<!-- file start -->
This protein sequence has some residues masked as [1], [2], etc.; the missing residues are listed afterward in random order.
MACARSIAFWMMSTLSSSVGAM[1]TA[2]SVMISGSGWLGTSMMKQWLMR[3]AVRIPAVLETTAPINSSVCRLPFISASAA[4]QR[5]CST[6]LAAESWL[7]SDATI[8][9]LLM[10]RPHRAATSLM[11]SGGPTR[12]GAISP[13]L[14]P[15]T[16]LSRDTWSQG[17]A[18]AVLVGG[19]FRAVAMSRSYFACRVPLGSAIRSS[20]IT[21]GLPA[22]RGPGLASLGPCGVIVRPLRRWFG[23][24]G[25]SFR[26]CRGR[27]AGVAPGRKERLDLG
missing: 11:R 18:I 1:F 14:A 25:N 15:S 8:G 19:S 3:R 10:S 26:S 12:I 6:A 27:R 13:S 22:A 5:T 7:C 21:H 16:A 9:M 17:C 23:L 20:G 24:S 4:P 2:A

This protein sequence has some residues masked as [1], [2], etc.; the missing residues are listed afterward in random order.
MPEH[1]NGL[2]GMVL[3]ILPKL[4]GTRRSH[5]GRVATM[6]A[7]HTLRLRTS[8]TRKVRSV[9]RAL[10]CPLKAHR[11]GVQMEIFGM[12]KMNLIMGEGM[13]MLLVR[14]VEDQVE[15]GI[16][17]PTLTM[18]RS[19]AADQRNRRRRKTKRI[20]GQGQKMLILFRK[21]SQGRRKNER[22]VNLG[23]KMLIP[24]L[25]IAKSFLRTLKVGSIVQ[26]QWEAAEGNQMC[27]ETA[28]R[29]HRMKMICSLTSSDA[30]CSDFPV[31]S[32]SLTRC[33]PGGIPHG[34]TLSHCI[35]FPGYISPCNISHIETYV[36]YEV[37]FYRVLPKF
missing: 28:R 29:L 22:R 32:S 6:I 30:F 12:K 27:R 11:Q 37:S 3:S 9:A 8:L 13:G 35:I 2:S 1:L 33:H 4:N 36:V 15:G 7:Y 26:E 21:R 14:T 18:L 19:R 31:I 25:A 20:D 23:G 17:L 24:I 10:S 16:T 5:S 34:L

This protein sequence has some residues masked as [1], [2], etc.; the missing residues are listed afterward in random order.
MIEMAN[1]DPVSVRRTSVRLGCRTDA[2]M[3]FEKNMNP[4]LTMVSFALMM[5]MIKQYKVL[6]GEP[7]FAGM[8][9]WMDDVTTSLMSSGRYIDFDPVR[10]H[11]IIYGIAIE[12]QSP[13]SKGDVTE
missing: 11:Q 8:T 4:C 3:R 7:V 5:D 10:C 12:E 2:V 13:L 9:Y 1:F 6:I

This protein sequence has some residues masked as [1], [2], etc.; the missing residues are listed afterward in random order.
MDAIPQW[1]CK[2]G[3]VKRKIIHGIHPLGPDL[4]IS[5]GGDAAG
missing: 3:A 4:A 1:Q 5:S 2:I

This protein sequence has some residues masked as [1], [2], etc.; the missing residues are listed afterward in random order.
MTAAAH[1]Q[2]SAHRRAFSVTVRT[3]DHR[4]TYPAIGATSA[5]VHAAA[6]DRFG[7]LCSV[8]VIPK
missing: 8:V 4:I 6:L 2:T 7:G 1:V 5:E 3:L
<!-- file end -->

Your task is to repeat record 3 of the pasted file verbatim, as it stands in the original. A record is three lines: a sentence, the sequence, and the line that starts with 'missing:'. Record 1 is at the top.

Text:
This protein sequence has some residues masked as [1], [2], etc.; the missing residues are listed afterward in random order.
MIEMAN[1]DPVSVRRTSVRLGCRTDA[2]M[3]FEKNMNP[4]LTMVSFALMM[5]MIKQYKVL[6]GEP[7]FAGM[8][9]WMDDVTTSLMSSGRYIDFDPVR[10]H[11]IIYGIAIE[12]QSP[13]SKGDVTE
missing: 11:Q 8:T 4:C 3:R 7:V 5:D 10:C 12:E 2:V 13:L 9:Y 1:F 6:I